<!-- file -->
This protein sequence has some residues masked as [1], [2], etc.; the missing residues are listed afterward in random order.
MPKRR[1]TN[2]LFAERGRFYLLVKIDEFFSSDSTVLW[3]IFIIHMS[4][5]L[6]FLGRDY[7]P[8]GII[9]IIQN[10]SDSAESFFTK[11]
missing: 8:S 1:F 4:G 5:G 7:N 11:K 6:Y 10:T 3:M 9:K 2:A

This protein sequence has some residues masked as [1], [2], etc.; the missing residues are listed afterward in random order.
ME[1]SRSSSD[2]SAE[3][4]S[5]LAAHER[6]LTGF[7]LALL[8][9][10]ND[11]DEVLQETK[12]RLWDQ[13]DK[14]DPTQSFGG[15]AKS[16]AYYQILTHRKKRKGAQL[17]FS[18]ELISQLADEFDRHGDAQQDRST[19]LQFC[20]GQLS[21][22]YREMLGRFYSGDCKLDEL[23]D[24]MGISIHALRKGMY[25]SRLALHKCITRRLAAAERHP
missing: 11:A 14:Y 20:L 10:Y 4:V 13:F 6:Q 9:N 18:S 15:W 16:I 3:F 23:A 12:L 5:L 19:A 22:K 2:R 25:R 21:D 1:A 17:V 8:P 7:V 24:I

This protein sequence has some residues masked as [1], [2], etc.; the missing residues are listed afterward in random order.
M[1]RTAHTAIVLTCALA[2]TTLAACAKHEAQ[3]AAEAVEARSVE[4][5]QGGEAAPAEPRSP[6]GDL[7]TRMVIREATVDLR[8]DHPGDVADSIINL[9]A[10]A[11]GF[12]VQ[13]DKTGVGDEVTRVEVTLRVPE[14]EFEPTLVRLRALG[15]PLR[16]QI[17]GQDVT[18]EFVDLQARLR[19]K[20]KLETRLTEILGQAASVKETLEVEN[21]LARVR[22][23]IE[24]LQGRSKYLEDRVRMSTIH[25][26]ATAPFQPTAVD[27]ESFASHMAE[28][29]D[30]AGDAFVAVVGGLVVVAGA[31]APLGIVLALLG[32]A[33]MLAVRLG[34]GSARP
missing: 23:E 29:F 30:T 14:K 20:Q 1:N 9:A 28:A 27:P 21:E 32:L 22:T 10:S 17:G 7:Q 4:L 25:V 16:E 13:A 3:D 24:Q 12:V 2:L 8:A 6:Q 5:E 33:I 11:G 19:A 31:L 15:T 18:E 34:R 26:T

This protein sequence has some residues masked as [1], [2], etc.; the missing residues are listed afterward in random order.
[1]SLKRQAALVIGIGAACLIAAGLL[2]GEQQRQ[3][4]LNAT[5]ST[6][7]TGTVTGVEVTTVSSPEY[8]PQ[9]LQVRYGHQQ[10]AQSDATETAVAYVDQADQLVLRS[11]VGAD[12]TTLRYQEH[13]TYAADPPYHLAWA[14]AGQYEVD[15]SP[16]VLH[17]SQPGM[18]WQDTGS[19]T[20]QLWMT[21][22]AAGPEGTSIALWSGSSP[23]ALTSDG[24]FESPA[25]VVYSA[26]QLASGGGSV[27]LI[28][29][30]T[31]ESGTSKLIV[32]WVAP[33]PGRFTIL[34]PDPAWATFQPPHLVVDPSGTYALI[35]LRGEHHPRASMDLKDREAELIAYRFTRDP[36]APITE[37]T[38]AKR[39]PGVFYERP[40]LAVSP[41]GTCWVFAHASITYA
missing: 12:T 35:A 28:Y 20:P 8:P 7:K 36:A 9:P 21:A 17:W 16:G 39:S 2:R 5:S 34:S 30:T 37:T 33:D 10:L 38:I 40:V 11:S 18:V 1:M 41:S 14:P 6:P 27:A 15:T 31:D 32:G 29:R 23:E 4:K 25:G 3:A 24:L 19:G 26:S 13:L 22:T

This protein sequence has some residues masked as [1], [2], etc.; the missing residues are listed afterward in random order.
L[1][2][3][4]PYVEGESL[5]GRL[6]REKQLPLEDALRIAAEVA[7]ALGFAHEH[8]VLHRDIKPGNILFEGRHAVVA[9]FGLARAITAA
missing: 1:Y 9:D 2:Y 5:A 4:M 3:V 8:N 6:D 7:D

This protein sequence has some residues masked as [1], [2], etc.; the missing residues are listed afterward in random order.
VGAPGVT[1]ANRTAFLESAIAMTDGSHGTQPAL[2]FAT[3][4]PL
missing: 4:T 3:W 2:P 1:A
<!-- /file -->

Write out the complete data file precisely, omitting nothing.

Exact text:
This protein sequence has some residues masked as [1], [2], etc.; the missing residues are listed afterward in random order.
MPKRR[1]TN[2]LFAERGRFYLLVKIDEFFSSDSTVLW[3]IFIIHMS[4][5]L[6]FLGRDY[7]P[8]GII[9]IIQN[10]SDSAESFFTK[11]
missing: 8:S 1:F 4:G 5:G 7:N 11:K 6:Y 10:T 3:M 9:K 2:A

This protein sequence has some residues masked as [1], [2], etc.; the missing residues are listed afterward in random order.
ME[1]SRSSSD[2]SAE[3][4]S[5]LAAHER[6]LTGF[7]LALL[8][9][10]ND[11]DEVLQETK[12]RLWDQ[13]DK[14]DPTQSFGG[15]AKS[16]AYYQILTHRKKRKGAQL[17]FS[18]ELISQLADEFDRHGDAQQDRST[19]LQFC[20]GQLS[21][22]YREMLGRFYSGDCKLDEL[23]D[24]MGISIHALRKGMY[25]SRLALHKCITRRLAAAERHP
missing: 11:A 14:Y 20:L 10:Y 4:V 13:F 6:Q 9:N 18:S 15:W 16:I 3:F 23:A 12:L 5:L 19:A 22:K 2:R 25:R 21:D 1:A 17:V 8:P 7:V 24:I

This protein sequence has some residues masked as [1], [2], etc.; the missing residues are listed afterward in random order.
M[1]RTAHTAIVLTCALA[2]TTLAACAKHEAQ[3]AAEAVEARSVE[4][5]QGGEAAPAEPRSP[6]GDL[7]TRMVIREATVDLR[8]DHPGDVADSIINL[9]A[10]A[11]GF[12]VQ[13]DKTGVGDEVTRVEVTLRVPE[14]EFEPTLVRLRALG[15]PLR[16]QI[17]GQDVT[18]EFVDLQARLR[19]K[20]KLETRLTEILGQAASVKETLEVEN[21]LARVR[22][23]IE[24]LQGRSKYLEDRVRMSTIH[25][26]ATAPFQPTAVD[27]ESFASHMAE[28][29]D[30]AGDAFVAVVGGLVVVAGA[31]APLGIVLALLG[32]A[33]MLAVRLG[34]GSARP
missing: 23:E 29:F 30:T 14:K 20:Q 1:N 9:A 28:A 27:P 21:E 32:L 22:T 10:S 17:G 7:Q 4:L 25:V 16:E 13:A 3:D 24:Q 12:V 2:L 8:A 6:Q 5:E 33:I 11:G 19:A 31:L 15:T 18:E 34:R 26:T

This protein sequence has some residues masked as [1], [2], etc.; the missing residues are listed afterward in random order.
[1]SLKRQAALVIGIGAACLIAAGLL[2]GEQQRQ[3][4]LNAT[5]ST[6][7]TGTVTGVEVTTVSSPEY[8]PQ[9]LQVRYGHQQ[10]AQSDATETAVAYVDQADQLVLRS[11]VGAD[12]TTLRYQEH[13]TYAADPPYHLAWA[14]AGQYEVD[15]SP[16]VLH[17]SQPGM[18]WQDTGS[19]T[20]QLWMT[21][22]AAGPEGTSIALWSGSSP[23]ALTSDG[24]FESPA[25]VVYSA[26]QLASGGGSV[27]LI[28][29][30]T[31]ESGTSKLIV[32]WVAP[33]PGRFTIL[34]PDPAWATFQPPHLVVDPSGTYALI[35]LRGEHHPRASMDLKDREAELIAYRFTRDP[36]APITE[37]T[38]AKR[39]PGVFYERP[40]LAVSP[41]GTCWVFAHASITYA
missing: 12:T 35:A 28:Y 20:P 8:P 7:K 36:A 9:P 21:A 17:W 16:G 39:S 2:R 5:S 34:S 30:T 37:T 33:D 10:L 38:I 40:V 11:S 18:V 1:M 41:S 14:P 6:P 27:A 15:T 31:D 32:G 29:R 23:E 4:K 25:G 3:A 24:L 19:G 26:S 13:L 22:T

This protein sequence has some residues masked as [1], [2], etc.; the missing residues are listed afterward in random order.
L[1][2][3][4]PYVEGESL[5]GRL[6]REKQLPLEDALRIAAEVA[7]ALGFAHEH[8]VLHRDIKPGNILFEGRHAVVA[9]FGLARAITAA
missing: 1:Y 9:D 2:Y 5:A 4:M 3:V 8:N 6:D 7:D

This protein sequence has some residues masked as [1], [2], etc.; the missing residues are listed afterward in random order.
VGAPGVT[1]ANRTAFLESAIAMTDGSHGTQPAL[2]FAT[3][4]PL
missing: 4:T 3:W 2:P 1:A